Every year there are a handful of bucks that shed their antlers early. . .like December early. What’s with this early antler drop? Let’s take a look at what causes early antler shedding on both an individual and local herd level.
First, let’s figure out what causes a buck to shed his antlers in the first place. It’s a relatively simple process to understand – photoperiod (amount of daylight) signals changes in testosterone levels, which control antler growing (velvet), hardening, and casting (shedding) periods. In short, once testosterone levels dip below a certain threshold, it triggers other physiological processes to begin and antlers fall off shortly after. Check out the graph below for a simplified understanding as to how the testosterone level influences the yearly antler cycle.
Now, what causes some bucks to drop early? For ease of reference, let’s assume any antlers shed during December are considered “early” sheds, as it’s roughly a month before most areas experience peak shedding. As I mentioned before, let’s first break it down by individual cases and then by site or regional wide cases where many bucks are seemingly dropping antlers earlier than normal.
A buck that shed its antlers well before most other bucks in the area is what we mean by shedding on the individual level. When it’s not the norm of the population or even that buck, we can assume there’s something happening to that specific individual that’s causing an earlier than normal suppression of testosterone, thus shedding early. Many bucks have been known to drop their antlers within the same week year after year, and with the prevalence of trail cameras these days, it’s not all that difficult to determine when a specific buck lost his antlers. If all of a sudden, he dropped them a month earlier than the previous year, there’s a pretty good chance he’s experiencing more stress for one reason or another.
While photoperiod is the overriding trigger of the shedding process in a healthy herd, stress and genetics also play a role. Stressful circumstances resulting from injuries, fighting, poor nutrition, and severe winters can often lead to an early reduction of testosterone levels, thus an earlier antler drop. In individual cases as we talked about above, injuries to the deer are usually the cause for early antler drop.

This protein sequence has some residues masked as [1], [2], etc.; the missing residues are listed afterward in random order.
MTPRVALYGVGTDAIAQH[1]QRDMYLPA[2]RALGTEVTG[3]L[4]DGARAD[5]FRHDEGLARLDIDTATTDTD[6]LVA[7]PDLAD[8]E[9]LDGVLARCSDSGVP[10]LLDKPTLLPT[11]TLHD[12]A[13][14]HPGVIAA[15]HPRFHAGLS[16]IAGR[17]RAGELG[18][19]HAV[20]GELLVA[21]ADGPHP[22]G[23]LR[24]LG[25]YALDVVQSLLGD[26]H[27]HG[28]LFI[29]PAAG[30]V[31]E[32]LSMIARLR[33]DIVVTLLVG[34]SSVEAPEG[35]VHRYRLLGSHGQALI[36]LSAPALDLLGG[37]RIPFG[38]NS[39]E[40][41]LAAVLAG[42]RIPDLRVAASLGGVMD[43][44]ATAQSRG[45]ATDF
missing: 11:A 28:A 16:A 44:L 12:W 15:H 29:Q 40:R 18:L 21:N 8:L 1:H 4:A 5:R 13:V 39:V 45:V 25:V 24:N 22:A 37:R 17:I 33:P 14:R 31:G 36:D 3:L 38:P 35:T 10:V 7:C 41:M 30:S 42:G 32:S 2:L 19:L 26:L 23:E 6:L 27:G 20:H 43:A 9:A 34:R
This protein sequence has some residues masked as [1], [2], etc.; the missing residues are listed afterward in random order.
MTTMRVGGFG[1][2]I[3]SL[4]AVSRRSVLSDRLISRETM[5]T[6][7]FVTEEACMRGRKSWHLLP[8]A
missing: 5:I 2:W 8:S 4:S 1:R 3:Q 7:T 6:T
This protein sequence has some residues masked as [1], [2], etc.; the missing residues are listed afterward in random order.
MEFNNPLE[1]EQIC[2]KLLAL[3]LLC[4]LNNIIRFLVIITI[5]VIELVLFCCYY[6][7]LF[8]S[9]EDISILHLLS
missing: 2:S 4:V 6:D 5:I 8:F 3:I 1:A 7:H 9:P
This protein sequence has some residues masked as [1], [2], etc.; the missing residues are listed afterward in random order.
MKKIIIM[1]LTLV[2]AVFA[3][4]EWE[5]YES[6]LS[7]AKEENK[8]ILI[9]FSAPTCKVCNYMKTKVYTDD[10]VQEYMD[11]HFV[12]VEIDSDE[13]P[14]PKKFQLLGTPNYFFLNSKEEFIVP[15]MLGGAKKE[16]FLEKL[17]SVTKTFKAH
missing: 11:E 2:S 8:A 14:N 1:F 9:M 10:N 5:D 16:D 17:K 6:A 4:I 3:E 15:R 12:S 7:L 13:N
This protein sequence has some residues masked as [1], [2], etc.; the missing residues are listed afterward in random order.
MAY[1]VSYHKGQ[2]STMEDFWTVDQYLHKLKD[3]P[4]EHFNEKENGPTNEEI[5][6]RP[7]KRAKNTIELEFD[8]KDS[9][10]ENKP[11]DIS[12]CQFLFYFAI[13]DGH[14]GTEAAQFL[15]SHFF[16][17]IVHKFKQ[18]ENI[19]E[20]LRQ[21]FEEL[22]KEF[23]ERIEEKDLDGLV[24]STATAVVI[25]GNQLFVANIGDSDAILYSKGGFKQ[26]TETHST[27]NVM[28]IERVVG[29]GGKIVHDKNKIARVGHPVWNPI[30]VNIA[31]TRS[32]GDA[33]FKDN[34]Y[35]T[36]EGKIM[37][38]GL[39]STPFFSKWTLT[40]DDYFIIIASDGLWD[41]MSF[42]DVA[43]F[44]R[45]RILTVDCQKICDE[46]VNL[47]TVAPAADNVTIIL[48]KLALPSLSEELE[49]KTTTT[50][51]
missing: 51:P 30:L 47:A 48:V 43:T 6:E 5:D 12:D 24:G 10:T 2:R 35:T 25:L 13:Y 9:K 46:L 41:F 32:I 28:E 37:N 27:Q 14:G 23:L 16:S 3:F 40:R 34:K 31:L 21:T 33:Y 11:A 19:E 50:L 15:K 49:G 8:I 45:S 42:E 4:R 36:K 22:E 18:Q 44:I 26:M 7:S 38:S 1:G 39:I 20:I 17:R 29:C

Now, moving on to antler shedding on a larger scale, as it seems like this year in Wisconsin and some other parts of the country – in this instance, weather, nutrition, and herd dynamics are the likely culprits.
Of the three factors just mentioned, weather is likely to be the largest variant from year to year especially in the northern half of the country where snow flies. Snow and freezing temperatures are the two weather influencers thought to impact early antler dropping the most. Of the two, snow cover is likely more influential because of how it renders a lot of ground browse unavailable and creates high-energy-expending travel conditions. If both, snow cover and extreme cold temps are present, you can bet the local deer herd is under stress. Of course, the amount of stress is relative to what the “normal” conditions are in a certain area. Obviously, deer in Upper Michigan are used to harsher conditions earlier in the season compared to Kansas deer, for instance. Perhaps this is one reason you don’t see Canada bucks shedding much earlier than the rest of the bucks in North America.
As you know, stressful weather conditions and nutritional stress often go hand-in-hand. For example, an early December snowstorm covers up much of the preferred browse, thus creating earlier than normal nutritional stress. This could result in an earlier than normal antler drop for the local bucks affected by the snow.
Another cause for nutritional stress may be dramatic change in land use or farm practices. Crops may have been tilled under, a subdivision was developed in a preferred wintering area for deer, or flooding occurred, or drought conditions were present, etc… All can put extreme nutritional stress on a herd, perhaps causing an early antler drop for many bucks.
Out-of-Whack Herd Dynamics
Remember, the antler shedding process circles back to testosterone levels, and herd dynamics can be a strong regulator of a buck’s testosterone level. Herd balance comes down to two main factors: Buck to Doe ratio, and proportioned age classes of bucks.
The more balanced a herd is, the more intense rut you can expect. An intense rut, meaning intense competition for does, can lead to nutritionally stressed and run down bucks…thus, the potential for early sheds. In unbalanced herds with more does, the opposite could be expected. The reason being continually cycling does will keep bucks’ testosterone levels higher than normal for a longer period of time, and if you look back at the chart, you can see how that would potentially delay the normal timeframe a buck would cast its antlers.
It’s interesting to see a ‘higher than normal’ amount of early shedding this year, but I’ll still focus my shed hunting efforts towards the months of February and March for the most part, when I know the majority of bucks have dropped. This is, of course, unless my trail cameras or Facebook tells me differently.
Good luck shed hunting this season and as always, MILES=PILES!